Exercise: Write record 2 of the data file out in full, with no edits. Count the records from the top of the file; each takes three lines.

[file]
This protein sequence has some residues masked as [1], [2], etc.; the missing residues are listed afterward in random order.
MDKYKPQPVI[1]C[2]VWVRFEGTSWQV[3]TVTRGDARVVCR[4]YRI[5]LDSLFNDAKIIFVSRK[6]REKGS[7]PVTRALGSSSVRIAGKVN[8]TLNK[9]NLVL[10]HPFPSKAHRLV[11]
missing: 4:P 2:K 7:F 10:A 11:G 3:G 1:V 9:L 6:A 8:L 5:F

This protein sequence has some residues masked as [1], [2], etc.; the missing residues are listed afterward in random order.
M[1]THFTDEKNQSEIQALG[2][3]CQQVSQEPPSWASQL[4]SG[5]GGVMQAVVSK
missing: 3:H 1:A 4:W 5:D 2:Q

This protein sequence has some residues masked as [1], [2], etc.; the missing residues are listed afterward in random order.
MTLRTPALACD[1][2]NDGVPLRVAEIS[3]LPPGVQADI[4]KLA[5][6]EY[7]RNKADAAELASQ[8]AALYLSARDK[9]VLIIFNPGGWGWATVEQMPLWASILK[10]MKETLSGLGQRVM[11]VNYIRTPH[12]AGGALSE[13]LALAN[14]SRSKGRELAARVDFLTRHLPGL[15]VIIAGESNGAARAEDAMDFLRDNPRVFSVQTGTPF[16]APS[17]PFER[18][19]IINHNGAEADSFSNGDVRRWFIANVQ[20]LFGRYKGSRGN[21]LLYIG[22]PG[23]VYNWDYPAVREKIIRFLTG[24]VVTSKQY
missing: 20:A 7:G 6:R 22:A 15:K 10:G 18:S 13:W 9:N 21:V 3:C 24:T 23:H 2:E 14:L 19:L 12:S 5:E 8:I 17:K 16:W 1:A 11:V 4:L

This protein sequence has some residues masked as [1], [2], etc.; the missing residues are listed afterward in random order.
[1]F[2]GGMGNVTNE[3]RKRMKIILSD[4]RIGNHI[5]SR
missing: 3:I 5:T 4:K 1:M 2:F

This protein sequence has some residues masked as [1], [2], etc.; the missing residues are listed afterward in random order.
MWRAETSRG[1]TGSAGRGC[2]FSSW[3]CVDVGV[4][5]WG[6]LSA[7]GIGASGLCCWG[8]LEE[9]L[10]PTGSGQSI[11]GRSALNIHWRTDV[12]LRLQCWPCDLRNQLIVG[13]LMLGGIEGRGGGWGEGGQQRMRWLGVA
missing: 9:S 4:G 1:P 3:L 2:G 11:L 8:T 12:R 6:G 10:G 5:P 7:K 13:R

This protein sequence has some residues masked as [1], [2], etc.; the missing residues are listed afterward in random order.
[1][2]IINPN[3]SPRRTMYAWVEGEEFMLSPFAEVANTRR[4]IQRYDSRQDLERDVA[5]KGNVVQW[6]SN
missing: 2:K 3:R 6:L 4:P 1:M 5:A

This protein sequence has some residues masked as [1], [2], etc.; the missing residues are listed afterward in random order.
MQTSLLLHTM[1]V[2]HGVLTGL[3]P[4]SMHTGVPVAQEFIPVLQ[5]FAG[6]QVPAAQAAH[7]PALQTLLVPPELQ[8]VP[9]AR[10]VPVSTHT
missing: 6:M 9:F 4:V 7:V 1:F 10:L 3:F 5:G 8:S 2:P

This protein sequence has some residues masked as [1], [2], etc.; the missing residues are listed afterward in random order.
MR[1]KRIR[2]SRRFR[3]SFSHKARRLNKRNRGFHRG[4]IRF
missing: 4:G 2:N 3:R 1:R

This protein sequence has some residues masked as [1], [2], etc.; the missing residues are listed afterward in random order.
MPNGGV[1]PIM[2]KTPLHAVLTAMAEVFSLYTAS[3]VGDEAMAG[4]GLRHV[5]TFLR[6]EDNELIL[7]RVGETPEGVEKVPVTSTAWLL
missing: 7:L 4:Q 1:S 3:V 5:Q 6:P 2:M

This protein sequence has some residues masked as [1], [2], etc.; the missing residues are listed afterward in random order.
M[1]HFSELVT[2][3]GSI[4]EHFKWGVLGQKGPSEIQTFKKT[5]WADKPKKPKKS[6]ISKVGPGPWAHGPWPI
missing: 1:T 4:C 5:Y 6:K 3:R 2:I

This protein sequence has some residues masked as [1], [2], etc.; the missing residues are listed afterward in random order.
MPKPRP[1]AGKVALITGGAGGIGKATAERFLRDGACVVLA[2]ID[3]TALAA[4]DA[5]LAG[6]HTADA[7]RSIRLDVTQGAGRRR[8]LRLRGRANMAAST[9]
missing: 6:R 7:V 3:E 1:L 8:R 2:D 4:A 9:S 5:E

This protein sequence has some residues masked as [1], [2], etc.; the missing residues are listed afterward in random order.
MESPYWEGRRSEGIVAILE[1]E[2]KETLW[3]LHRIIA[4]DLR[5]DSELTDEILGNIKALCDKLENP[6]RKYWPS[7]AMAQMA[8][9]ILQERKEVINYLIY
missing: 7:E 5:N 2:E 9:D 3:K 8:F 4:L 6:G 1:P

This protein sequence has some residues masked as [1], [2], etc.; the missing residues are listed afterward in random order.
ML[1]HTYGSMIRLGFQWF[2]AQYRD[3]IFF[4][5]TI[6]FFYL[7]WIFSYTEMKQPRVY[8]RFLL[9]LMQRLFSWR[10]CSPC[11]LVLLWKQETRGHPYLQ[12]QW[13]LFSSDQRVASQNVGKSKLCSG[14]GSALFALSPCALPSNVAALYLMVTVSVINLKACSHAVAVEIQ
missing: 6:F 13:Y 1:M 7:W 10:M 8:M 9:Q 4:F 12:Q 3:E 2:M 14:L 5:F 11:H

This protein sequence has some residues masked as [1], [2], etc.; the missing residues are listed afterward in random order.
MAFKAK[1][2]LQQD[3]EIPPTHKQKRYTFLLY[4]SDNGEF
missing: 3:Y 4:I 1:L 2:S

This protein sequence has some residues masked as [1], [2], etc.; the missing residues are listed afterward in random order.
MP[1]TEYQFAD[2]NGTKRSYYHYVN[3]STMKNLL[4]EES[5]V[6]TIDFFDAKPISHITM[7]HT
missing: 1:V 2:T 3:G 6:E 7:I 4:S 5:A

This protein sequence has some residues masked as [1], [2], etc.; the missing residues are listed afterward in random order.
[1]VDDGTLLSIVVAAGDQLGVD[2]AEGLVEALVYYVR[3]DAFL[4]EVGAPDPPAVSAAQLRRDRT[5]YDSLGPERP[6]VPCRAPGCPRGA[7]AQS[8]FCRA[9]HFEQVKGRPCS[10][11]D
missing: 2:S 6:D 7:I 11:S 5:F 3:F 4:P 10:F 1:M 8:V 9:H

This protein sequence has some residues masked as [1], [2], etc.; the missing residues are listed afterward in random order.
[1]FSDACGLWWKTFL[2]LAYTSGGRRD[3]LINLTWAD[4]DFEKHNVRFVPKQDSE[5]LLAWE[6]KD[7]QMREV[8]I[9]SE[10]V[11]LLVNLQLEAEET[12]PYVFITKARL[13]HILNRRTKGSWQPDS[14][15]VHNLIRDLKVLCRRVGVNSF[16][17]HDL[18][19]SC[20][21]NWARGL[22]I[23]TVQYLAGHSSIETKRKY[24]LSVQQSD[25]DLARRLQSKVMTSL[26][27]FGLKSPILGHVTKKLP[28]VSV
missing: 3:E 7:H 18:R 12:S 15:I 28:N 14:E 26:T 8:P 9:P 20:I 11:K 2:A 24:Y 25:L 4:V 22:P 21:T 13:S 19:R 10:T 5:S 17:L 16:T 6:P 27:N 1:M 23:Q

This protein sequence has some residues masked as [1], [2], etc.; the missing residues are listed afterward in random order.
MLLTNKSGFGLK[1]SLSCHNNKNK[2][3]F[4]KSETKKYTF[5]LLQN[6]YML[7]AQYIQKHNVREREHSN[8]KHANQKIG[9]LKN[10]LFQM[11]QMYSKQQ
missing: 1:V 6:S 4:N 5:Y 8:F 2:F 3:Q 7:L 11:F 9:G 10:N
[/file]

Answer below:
This protein sequence has some residues masked as [1], [2], etc.; the missing residues are listed afterward in random order.
M[1]THFTDEKNQSEIQALG[2][3]CQQVSQEPPSWASQL[4]SG[5]GGVMQAVVSK
missing: 3:H 1:A 4:W 5:D 2:Q